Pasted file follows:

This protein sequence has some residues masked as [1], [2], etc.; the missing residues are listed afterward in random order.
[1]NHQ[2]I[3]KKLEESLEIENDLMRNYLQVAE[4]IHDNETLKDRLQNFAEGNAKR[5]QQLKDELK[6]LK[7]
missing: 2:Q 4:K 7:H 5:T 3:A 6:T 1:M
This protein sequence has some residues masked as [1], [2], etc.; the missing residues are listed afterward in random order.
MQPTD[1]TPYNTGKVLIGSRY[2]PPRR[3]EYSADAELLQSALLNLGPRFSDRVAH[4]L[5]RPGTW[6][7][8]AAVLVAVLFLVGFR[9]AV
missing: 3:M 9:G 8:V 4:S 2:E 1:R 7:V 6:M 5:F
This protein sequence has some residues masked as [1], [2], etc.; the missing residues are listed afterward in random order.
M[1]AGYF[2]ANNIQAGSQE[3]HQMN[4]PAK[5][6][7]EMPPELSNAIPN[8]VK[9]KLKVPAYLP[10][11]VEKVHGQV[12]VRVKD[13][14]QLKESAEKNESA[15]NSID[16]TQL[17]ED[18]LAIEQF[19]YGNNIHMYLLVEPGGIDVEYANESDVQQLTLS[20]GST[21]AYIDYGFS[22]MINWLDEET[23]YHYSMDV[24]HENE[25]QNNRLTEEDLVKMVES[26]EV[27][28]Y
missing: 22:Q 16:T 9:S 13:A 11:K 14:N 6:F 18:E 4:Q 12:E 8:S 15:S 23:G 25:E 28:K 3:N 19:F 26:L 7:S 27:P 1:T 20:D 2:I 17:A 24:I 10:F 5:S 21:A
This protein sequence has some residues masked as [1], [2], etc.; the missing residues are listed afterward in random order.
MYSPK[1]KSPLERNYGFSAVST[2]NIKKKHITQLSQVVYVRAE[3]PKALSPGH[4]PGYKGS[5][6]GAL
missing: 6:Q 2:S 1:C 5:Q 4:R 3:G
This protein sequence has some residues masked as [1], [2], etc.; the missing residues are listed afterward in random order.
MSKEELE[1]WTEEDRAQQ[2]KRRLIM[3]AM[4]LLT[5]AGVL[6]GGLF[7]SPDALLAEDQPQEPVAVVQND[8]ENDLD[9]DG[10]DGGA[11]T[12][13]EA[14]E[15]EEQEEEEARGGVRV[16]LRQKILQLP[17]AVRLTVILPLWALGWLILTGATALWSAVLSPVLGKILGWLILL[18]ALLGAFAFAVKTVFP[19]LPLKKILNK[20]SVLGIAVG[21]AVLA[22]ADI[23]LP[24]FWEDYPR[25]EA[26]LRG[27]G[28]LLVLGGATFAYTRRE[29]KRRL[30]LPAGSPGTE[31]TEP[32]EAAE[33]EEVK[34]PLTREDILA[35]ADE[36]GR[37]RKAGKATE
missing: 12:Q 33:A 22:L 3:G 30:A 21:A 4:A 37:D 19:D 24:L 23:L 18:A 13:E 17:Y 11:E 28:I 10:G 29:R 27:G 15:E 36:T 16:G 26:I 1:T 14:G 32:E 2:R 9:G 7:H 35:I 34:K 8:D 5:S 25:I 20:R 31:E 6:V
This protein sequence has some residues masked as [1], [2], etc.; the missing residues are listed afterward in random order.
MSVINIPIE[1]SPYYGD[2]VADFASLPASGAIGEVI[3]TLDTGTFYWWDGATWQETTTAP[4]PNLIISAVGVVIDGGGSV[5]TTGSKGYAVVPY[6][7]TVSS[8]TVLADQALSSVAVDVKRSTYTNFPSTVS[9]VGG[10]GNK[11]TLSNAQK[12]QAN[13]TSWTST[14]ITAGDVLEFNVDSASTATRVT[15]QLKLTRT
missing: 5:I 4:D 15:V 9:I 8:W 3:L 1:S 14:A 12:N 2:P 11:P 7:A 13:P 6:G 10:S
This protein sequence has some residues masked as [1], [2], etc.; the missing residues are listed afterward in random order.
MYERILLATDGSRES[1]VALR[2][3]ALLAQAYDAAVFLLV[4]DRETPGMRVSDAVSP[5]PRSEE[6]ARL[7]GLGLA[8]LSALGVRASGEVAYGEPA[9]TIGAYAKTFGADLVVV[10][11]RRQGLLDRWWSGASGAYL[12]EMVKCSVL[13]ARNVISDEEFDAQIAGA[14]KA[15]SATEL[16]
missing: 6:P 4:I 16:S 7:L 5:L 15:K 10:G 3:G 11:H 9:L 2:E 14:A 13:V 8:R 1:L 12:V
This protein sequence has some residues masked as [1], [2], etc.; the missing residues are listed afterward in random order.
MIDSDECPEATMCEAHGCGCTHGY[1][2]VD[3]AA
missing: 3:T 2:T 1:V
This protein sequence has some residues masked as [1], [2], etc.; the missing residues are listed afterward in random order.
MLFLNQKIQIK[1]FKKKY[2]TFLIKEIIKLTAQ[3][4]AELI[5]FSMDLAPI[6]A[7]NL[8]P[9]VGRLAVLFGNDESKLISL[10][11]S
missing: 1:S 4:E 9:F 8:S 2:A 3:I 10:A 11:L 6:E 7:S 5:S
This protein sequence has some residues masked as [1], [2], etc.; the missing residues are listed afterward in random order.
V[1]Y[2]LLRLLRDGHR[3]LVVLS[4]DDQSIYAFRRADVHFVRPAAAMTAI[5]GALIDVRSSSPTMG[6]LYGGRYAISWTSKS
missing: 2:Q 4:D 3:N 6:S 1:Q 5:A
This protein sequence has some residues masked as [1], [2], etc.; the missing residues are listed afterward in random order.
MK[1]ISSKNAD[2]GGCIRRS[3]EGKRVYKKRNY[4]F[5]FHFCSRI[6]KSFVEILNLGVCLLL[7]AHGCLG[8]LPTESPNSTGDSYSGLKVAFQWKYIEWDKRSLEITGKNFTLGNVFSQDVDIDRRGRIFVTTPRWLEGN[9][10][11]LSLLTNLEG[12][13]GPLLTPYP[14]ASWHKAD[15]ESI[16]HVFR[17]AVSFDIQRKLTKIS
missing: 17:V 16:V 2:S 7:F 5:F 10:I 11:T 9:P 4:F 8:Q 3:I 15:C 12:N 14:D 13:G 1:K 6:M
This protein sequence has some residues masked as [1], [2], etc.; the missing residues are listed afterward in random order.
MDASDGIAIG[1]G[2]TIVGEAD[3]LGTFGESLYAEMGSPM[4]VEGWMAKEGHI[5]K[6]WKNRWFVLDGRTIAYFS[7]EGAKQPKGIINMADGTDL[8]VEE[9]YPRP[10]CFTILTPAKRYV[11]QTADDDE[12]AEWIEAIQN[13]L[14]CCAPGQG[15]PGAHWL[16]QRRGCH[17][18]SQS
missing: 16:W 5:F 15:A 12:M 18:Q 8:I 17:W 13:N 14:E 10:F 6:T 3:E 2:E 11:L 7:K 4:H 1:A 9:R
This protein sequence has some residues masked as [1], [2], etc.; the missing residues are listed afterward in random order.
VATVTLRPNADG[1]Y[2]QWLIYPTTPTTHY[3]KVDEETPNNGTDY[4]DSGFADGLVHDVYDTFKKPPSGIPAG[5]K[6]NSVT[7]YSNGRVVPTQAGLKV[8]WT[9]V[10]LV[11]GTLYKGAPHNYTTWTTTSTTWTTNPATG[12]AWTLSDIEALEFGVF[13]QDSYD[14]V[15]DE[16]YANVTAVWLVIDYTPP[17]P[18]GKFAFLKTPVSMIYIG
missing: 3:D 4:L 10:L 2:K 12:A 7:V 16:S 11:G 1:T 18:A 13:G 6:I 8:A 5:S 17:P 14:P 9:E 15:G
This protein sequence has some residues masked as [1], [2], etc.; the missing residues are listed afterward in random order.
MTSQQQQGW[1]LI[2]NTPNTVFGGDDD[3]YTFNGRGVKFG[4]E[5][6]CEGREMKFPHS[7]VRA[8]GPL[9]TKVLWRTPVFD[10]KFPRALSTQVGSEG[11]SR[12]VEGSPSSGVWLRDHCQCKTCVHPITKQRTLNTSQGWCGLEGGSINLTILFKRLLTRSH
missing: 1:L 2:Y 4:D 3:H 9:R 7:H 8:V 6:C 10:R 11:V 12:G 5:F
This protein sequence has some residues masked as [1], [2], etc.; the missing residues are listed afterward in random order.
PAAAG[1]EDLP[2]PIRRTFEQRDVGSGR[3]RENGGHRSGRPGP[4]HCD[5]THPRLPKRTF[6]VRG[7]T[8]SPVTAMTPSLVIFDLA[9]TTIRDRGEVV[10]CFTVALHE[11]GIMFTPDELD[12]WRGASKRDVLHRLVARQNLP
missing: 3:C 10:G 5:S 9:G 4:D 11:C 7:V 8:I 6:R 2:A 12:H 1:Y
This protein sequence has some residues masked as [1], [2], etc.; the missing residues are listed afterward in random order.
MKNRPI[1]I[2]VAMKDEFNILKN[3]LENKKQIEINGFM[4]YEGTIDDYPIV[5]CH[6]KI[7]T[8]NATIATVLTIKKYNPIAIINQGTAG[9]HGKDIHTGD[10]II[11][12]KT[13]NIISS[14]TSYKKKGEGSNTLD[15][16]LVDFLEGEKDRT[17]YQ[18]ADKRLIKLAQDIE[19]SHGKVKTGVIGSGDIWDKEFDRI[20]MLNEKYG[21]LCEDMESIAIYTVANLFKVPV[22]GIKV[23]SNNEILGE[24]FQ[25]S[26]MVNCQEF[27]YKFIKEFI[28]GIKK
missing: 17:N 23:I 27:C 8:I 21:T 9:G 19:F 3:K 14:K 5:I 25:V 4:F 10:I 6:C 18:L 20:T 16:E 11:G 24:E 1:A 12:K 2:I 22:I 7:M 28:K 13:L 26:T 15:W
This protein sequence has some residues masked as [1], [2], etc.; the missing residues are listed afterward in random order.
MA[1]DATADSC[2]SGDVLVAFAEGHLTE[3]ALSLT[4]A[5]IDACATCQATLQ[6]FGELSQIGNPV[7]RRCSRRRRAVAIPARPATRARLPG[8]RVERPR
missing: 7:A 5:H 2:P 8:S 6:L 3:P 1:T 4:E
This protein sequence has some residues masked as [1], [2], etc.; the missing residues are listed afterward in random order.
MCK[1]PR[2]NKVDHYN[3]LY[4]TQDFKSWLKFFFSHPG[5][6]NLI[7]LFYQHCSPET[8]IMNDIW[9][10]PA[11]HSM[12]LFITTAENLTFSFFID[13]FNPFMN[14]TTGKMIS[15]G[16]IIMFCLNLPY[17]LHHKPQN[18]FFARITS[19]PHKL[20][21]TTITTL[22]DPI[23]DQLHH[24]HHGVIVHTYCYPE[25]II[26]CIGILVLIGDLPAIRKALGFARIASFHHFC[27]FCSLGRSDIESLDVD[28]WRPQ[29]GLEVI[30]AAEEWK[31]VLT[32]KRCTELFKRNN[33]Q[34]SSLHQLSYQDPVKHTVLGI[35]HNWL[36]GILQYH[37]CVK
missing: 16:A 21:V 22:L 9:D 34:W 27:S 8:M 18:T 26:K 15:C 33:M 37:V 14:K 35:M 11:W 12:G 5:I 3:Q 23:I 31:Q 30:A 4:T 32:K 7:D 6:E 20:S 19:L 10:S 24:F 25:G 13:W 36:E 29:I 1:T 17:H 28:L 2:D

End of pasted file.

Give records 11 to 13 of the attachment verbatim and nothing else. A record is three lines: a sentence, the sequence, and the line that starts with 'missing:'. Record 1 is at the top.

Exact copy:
This protein sequence has some residues masked as [1], [2], etc.; the missing residues are listed afterward in random order.
MK[1]ISSKNAD[2]GGCIRRS[3]EGKRVYKKRNY[4]F[5]FHFCSRI[6]KSFVEILNLGVCLLL[7]AHGCLG[8]LPTESPNSTGDSYSGLKVAFQWKYIEWDKRSLEITGKNFTLGNVFSQDVDIDRRGRIFVTTPRWLEGN[9][10][11]LSLLTNLEG[12][13]GPLLTPYP[14]ASWHKAD[15]ESI[16]HVFR[17]AVSFDIQRKLTKIS
missing: 17:V 16:V 2:S 7:F 5:F 10:I 11:T 9:P 4:F 8:Q 3:I 15:C 12:N 14:D 13:G 1:K 6:M
This protein sequence has some residues masked as [1], [2], etc.; the missing residues are listed afterward in random order.
MDASDGIAIG[1]G[2]TIVGEAD[3]LGTFGESLYAEMGSPM[4]VEGWMAKEGHI[5]K[6]WKNRWFVLDGRTIAYFS[7]EGAKQPKGIINMADGTDL[8]VEE[9]YPRP[10]CFTILTPAKRYV[11]QTADDDE[12]AEWIEAIQN[13]L[14]CCAPGQG[15]PGAHWL[16]QRRGCH[17][18]SQS
missing: 16:W 5:F 15:A 12:M 18:Q 8:I 17:W 13:N 14:E 10:F 6:T 3:E 2:E 11:L 7:K 4:H 1:A 9:R
This protein sequence has some residues masked as [1], [2], etc.; the missing residues are listed afterward in random order.
VATVTLRPNADG[1]Y[2]QWLIYPTTPTTHY[3]KVDEETPNNGTDY[4]DSGFADGLVHDVYDTFKKPPSGIPAG[5]K[6]NSVT[7]YSNGRVVPTQAGLKV[8]WT[9]V[10]LV[11]GTLYKGAPHNYTTWTTTSTTWTTNPATG[12]AWTLSDIEALEFGVF[13]QDSYD[14]V[15]DE[16]YANVTAVWLVIDYTPP[17]P[18]GKFAFLKTPVSMIYIG
missing: 3:D 4:L 10:L 2:K 12:A 7:V 16:S 11:G 1:T 18:A 13:G 6:I 8:A 5:S 17:P 14:P 9:E 15:G